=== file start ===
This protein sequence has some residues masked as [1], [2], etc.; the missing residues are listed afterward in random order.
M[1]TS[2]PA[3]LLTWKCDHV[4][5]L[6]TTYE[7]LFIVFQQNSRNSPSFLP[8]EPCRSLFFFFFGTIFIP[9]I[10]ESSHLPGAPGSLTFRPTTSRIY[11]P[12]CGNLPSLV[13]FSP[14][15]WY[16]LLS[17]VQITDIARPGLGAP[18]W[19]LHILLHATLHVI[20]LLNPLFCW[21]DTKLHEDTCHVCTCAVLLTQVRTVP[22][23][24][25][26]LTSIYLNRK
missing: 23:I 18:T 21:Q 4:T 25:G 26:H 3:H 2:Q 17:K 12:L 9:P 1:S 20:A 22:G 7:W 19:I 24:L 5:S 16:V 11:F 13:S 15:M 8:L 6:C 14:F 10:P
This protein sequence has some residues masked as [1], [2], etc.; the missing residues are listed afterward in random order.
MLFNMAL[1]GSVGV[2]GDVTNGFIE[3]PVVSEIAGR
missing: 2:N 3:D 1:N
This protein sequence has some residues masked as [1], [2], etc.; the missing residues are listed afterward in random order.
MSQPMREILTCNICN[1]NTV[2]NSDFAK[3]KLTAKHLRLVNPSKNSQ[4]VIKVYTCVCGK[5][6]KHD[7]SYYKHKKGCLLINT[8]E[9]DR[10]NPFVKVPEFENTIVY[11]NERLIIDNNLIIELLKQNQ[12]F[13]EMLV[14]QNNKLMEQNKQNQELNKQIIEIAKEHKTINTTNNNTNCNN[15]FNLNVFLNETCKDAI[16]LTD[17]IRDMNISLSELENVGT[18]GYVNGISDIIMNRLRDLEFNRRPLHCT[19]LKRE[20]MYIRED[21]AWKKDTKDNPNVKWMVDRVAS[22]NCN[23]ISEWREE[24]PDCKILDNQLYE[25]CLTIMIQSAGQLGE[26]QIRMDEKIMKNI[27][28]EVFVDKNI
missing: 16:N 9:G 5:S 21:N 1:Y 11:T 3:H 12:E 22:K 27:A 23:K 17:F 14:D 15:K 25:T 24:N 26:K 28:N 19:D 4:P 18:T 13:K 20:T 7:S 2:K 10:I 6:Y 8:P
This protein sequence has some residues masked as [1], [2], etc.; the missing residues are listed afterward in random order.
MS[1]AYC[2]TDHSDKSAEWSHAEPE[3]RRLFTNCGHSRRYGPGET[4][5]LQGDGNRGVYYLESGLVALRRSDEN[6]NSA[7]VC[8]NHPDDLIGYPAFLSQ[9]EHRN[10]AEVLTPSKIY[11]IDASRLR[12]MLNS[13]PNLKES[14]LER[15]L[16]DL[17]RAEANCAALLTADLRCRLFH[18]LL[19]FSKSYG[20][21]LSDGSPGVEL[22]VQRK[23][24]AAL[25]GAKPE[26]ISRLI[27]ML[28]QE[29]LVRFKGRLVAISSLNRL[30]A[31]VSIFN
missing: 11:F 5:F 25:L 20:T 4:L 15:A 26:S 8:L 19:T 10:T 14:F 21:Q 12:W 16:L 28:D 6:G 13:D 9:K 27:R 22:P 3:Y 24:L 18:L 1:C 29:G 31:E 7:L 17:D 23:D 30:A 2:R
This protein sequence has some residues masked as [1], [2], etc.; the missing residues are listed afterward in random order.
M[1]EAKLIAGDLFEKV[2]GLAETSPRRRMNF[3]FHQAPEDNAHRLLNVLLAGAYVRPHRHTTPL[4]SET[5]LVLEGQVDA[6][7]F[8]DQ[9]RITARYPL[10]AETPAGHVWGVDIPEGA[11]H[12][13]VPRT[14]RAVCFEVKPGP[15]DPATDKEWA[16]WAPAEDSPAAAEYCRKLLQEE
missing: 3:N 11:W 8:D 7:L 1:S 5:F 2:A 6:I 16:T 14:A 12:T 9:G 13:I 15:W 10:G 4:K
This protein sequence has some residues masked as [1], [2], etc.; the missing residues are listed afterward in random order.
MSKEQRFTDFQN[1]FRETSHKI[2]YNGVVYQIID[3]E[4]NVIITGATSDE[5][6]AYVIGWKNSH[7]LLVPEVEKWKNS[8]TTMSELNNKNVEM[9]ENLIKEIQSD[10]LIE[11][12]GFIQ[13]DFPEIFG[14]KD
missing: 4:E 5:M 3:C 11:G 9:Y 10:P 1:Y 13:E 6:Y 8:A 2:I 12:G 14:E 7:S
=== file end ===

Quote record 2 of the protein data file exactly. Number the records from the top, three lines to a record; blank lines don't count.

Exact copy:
This protein sequence has some residues masked as [1], [2], etc.; the missing residues are listed afterward in random order.
MLFNMAL[1]GSVGV[2]GDVTNGFIE[3]PVVSEIAGR
missing: 2:N 3:D 1:N